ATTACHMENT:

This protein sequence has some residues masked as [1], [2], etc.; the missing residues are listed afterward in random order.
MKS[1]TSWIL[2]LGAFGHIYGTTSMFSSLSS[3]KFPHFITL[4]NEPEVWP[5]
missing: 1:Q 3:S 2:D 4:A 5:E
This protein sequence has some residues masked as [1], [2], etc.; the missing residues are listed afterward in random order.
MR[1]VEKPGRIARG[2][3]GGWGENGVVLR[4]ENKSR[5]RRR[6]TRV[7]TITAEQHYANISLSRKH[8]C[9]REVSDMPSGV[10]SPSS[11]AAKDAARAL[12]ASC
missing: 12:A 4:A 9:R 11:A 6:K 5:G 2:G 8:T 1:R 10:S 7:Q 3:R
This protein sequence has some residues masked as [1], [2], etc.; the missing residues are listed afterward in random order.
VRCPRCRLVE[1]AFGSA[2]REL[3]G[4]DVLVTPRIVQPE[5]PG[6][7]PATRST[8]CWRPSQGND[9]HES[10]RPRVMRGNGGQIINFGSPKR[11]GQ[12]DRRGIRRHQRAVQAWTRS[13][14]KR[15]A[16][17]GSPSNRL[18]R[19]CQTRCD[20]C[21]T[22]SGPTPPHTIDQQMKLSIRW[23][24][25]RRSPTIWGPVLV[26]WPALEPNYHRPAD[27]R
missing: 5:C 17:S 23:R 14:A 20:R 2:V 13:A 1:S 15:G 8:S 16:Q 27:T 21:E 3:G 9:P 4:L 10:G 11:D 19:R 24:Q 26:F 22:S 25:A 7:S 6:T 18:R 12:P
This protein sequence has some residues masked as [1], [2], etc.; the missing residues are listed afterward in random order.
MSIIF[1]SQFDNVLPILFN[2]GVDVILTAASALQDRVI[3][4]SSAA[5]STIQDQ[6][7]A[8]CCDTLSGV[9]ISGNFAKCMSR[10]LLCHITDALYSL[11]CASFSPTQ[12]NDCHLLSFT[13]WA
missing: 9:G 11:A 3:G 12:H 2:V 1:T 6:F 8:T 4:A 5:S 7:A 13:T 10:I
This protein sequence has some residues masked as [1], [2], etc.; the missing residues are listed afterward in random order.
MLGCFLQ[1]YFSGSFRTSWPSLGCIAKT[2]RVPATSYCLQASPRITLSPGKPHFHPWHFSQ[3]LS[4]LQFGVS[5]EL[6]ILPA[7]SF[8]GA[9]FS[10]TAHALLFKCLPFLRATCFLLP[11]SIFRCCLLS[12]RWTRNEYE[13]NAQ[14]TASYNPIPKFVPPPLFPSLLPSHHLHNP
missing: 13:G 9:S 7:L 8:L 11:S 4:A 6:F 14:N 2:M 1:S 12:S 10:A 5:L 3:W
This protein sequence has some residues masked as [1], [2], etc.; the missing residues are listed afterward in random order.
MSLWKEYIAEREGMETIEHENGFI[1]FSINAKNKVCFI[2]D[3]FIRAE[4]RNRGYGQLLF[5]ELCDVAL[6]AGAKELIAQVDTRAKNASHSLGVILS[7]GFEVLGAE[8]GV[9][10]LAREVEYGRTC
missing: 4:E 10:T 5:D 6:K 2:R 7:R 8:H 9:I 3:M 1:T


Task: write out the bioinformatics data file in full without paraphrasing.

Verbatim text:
This protein sequence has some residues masked as [1], [2], etc.; the missing residues are listed afterward in random order.
MKS[1]TSWIL[2]LGAFGHIYGTTSMFSSLSS[3]KFPHFITL[4]NEPEVWP[5]
missing: 1:Q 3:S 2:D 4:A 5:E
This protein sequence has some residues masked as [1], [2], etc.; the missing residues are listed afterward in random order.
MR[1]VEKPGRIARG[2][3]GGWGENGVVLR[4]ENKSR[5]RRR[6]TRV[7]TITAEQHYANISLSRKH[8]C[9]REVSDMPSGV[10]SPSS[11]AAKDAARAL[12]ASC
missing: 12:A 4:A 9:R 11:A 6:K 5:G 2:G 8:T 1:R 10:S 7:Q 3:R
This protein sequence has some residues masked as [1], [2], etc.; the missing residues are listed afterward in random order.
VRCPRCRLVE[1]AFGSA[2]REL[3]G[4]DVLVTPRIVQPE[5]PG[6][7]PATRST[8]CWRPSQGND[9]HES[10]RPRVMRGNGGQIINFGSPKR[11]GQ[12]DRRGIRRHQRAVQAWTRS[13][14]KR[15]A[16][17]GSPSNRL[18]R[19]CQTRCD[20]C[21]T[22]SGPTPPHTIDQQMKLSIRW[23][24][25]RRSPTIWGPVLV[26]WPALEPNYHRPAD[27]R
missing: 5:C 17:S 23:R 14:A 20:R 2:V 13:A 1:S 15:G 8:S 16:Q 27:T 21:E 3:G 9:P 4:L 10:G 11:D 19:R 24:Q 26:F 22:S 25:A 7:S 6:T 18:R 12:P
This protein sequence has some residues masked as [1], [2], etc.; the missing residues are listed afterward in random order.
MSIIF[1]SQFDNVLPILFN[2]GVDVILTAASALQDRVI[3][4]SSAA[5]STIQDQ[6][7]A[8]CCDTLSGV[9]ISGNFAKCMSR[10]LLCHITDALYSL[11]CASFSPTQ[12]NDCHLLSFT[13]WA
missing: 9:G 11:A 3:G 12:H 2:V 1:T 6:F 8:T 4:A 5:S 7:A 13:T 10:I
This protein sequence has some residues masked as [1], [2], etc.; the missing residues are listed afterward in random order.
MLGCFLQ[1]YFSGSFRTSWPSLGCIAKT[2]RVPATSYCLQASPRITLSPGKPHFHPWHFSQ[3]LS[4]LQFGVS[5]EL[6]ILPA[7]SF[8]GA[9]FS[10]TAHALLFKCLPFLRATCFLLP[11]SIFRCCLLS[12]RWTRNEYE[13]NAQ[14]TASYNPIPKFVPPPLFPSLLPSHHLHNP
missing: 13:G 9:S 7:L 8:L 11:S 4:A 6:F 14:N 2:M 1:S 12:S 10:A 5:L 3:W
This protein sequence has some residues masked as [1], [2], etc.; the missing residues are listed afterward in random order.
MSLWKEYIAEREGMETIEHENGFI[1]FSINAKNKVCFI[2]D[3]FIRAE[4]RNRGYGQLLF[5]ELCDVAL[6]AGAKELIAQVDTRAKNASHSLGVILS[7]GFEVLGAE[8]GV[9][10]LAREVEYGRTC
missing: 4:E 10:T 5:D 6:K 2:R 7:R 8:H 9:I 3:M 1:T